Planned strikes by British Airways cabin crew on Christmas Day and Boxing Day have been suspended, the Unite union has said.
Employees were due to walk out in a row over pay and conditions.
The union said 4,500 workers employed on so-called “Mixed Fleet” contracts – who have joined since 2010 – were on lower pay than other staff.
Talks at conciliation service Acas have led to a revised offer which will be put to a ballot of union members.
The airline said it welcomed the move.
Unite general secretary Len McCluskey said: “We now have a new offer from the company which we will put to our members. The two day strike over Christmas and Boxing Day is now suspended.”
“It will be for our members now to decide if British Airways has done enough to meet their concerns.”
Analysis: BBC industry correspondent John Moylan
With strikes called this week involving railways, the post office, airlines and baggage handlers, unions have been accused of coordinating industrial action.
Len McCluskey of the Unite union denies this.
But there’s little doubt that the threat of disruption during the key Christmas getaway period brought long running disputes involving British Airways and Swissport to a head.
On Tuesday Swissport upped its pay offer rather than face strikes on Friday and Saturday this week.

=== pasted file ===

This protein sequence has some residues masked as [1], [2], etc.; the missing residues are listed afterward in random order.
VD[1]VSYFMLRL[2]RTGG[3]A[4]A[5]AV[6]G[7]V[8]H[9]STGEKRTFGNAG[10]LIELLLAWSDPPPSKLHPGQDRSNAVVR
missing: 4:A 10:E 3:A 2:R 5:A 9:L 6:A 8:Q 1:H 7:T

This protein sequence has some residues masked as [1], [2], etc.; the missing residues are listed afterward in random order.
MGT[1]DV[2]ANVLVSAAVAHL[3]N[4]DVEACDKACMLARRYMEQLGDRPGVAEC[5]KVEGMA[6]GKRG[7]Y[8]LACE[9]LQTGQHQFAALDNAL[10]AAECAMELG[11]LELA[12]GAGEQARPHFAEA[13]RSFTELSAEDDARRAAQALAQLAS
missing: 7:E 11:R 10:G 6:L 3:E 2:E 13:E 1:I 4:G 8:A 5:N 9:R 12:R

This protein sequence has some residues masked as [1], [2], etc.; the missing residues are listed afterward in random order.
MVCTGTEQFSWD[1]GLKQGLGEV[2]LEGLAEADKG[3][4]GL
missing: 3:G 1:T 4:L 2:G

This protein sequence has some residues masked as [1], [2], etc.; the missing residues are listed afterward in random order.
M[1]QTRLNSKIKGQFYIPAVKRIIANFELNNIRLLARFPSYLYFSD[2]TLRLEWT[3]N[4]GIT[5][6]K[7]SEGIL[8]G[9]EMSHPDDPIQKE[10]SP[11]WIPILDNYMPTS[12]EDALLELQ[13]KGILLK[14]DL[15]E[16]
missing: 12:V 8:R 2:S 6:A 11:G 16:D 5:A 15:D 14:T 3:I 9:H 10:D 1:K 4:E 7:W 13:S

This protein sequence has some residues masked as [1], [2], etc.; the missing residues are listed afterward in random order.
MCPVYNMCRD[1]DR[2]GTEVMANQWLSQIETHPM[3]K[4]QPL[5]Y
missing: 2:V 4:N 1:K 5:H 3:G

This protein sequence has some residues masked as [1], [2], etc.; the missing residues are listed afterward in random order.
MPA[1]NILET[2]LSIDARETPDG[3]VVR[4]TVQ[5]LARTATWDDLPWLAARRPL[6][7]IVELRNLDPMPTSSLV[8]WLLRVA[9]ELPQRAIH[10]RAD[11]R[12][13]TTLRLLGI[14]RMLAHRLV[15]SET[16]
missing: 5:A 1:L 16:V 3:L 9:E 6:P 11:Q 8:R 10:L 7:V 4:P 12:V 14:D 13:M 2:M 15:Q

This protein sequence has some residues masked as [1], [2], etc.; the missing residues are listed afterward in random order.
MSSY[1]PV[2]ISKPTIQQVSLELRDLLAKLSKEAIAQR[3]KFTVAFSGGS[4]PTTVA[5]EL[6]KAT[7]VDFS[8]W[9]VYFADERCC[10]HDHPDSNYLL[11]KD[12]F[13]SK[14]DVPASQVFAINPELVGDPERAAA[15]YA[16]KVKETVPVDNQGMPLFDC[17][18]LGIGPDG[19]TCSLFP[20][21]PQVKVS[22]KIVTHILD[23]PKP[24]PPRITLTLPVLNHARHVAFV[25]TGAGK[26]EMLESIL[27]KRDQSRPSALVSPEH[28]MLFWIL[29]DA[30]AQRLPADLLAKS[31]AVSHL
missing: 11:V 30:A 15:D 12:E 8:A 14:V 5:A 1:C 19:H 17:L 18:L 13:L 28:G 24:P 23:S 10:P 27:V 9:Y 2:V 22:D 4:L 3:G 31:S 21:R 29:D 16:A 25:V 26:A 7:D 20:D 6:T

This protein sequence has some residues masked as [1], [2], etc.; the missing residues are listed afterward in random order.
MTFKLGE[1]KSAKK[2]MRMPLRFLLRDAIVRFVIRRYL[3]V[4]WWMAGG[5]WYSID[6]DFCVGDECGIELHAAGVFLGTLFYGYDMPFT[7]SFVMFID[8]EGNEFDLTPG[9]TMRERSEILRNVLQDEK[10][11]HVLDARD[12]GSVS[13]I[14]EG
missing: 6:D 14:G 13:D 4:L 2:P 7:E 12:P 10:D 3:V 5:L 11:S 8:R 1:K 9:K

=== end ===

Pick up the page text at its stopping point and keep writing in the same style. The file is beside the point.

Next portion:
But BA always insisted it would run a full service despite the strikes. And it’s revised offer was not deemed good enough for Unite’s reps to recommend it to members.
Four days of strike action have now been averted. But with inflation expected to pick up next year, expect many more pay disputes in 2017.
Mr McCluskey told the BBC that “Innocent members of the public always suffer when there’s a dispute.
“Any dispute is only brought about because there is a failure between management and the industrial relations within that company.”
The union had said earnings for Mixed Fleet staff were advertised between £21,000 and £25,000 but, in reality, started at just over £12,000 plus £3 an hour flying pay.
Unite had earlier said that half of Mixed Fleet staff had taken second jobs to make ends meet.
Some had even said they had to sleep in cars between flights, because they could not afford the petrol to get home.